Finding the nth Term of an Arithmetic Sequence Given an arithmetic sequence with the first term a1 and the common difference d, the nth (or general) term is given by **an=a1+(n−1)d**. Example 1: Find the 27th term of the arithmetic sequence 5,8,11,54,. a8=60 and a12=48.

Contents

- 1 What is the formula for the general term of an arithmetic sequence?
- 2 What is a general term of a sequence?
- 3 What is the general term?
- 4 What is an2 bn C?
- 5 Introduction to Arithmetic Progressions
- 6 Formulas for Arithmetic Sequences
- 7 Using Explicit Formulas for Arithmetic Sequences
- 7.1 A General Note: Explicit Formula for an Arithmetic Sequence
- 7.2 How To: Given the first several terms for an arithmetic sequence, write an explicit formula.
- 7.3 Example: Writing then th Term Explicit Formula for an Arithmetic Sequence
- 7.4 Try It
- 7.5 A General Note: Recursive Formula for an Arithmetic Sequence
- 7.6 How To: Given an arithmetic sequence, write its recursive formula.
- 7.7 Example: Writing a Recursive Formula for an Arithmetic Sequence
- 7.8 How To: Do we have to subtract the first term from the second term to find the common difference?
- 7.9 Try It

- 8 Find the Number of Terms in an Arithmetic Sequence
- 9 Solving Application Problems with Arithmetic Sequences
- 10 Contribute!
- 11 7.2 – Arithmetic Sequences
- 12 Common Difference
- 13 General Term
- 14 Partial Sum of an Arithmetic Sequence
- 15 How to find the formula for the general term of a sequence — Krista King Math
- 16 Arithmetic Sequences and Series
- 17 Arithmetic Series
- 18 How and Why to Use the General Term of an Arithmetic Sequence – Video & Lesson Transcript
- 19 Using the General Term
- 20 Writing Rules for Arithmetic Sequences – Video & Lesson Transcript
- 21 Arithmetic Sequences
- 22 The Rule
- 23 Given Two Terms
- 24 Real World Applications of Arithmetic Sequences:
- 25 Arithmetic Sequences and Sums
- 26 Arithmetic Sequence
- 27 Advanced Topic: Summing an Arithmetic Series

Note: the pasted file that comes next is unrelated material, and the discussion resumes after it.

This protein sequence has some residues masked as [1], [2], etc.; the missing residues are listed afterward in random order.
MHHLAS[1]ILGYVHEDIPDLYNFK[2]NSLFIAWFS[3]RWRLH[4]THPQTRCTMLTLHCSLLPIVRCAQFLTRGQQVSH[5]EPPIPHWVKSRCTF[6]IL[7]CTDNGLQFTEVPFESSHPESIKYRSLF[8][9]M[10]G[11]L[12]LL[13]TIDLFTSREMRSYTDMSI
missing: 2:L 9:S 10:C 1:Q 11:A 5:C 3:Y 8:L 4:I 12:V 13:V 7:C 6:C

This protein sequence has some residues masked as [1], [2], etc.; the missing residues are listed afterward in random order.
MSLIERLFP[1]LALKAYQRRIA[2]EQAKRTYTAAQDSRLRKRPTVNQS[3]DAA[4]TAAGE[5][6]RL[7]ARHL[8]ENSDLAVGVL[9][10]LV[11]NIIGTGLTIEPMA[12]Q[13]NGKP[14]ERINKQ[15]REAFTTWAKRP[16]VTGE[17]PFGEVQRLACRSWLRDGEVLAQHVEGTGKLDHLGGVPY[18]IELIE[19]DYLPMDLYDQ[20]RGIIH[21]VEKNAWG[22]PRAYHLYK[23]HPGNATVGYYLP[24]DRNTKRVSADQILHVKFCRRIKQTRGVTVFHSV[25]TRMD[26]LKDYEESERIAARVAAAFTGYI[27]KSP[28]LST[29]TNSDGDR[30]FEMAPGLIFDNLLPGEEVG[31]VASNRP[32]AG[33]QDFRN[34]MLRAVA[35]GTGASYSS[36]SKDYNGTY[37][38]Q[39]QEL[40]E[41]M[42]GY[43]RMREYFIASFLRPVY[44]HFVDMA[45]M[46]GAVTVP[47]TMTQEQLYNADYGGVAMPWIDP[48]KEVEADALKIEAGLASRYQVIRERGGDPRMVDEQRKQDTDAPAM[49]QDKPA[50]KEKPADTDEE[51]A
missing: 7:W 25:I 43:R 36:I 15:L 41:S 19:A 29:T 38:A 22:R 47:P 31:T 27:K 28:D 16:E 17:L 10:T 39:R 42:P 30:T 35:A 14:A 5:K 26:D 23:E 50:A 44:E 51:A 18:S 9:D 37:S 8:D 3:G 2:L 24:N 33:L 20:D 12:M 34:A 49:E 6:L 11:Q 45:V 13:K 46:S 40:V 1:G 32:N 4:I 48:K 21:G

- 28 Footnote: Why Does the Formula Work?
- 29 Arithmetic Sequences and Series

## What is the formula for the general term of an arithmetic sequence?

The general term of an arithmetic sequence can be written in terms of its first term a1, common difference d, and index n as follows: an=a1+(n−1)d.

## What is a general term of a sequence?

What is the general term of the sequence? The general term of a sequence a n a_n an is a term that can represent every other term in the sequence. It relates each term is the sequence to its place in the sequence. For example, given the sequence. { − 1, − 2, − 3, − 4, − 5,… }

## What is the general term?

Definition of general term: a mathematical expression composed of variables and constants that yields the successive terms of a sequence or series when integers are substituted for one of the variables often denoted by k.

## What is an2 bn C?

The word QUADRATIC refers to terms of the second degree (or squared). A sequence which is quadratic in nature will always have the nth term in the form: Tn = an2 + bn + c where a, b and c are constants.

## Introduction to Arithmetic Progressions

Generally speaking, a progression is a sequence or series of numbers in which the numbers are organized in a certain order so that the relationship between the succeeding terms of a series or sequence remains constant. It is feasible to find the n thterm of a series by following a set of steps. There are three different types of progressions in mathematics:

- Arithmetic Progression (AP), Geometric Progression (GP), and Harmonic Progression (HP) are all types of progression.

AP, also known as Arithmetic Sequence, is a sequence or series of integers in which the common difference between two subsequent numbers in the series is always the same. As an illustration: Series 1: 1, 3, 5, 7, 9, and 11. Every pair of successive integers in this sequence has a common difference of 2, which is always true. Series 2: numbers 28, 25, 22, 19, 16, 13,. There is no common difference between any two successive numbers in this series; instead, there is a strict -3 between any two consecutive numbers.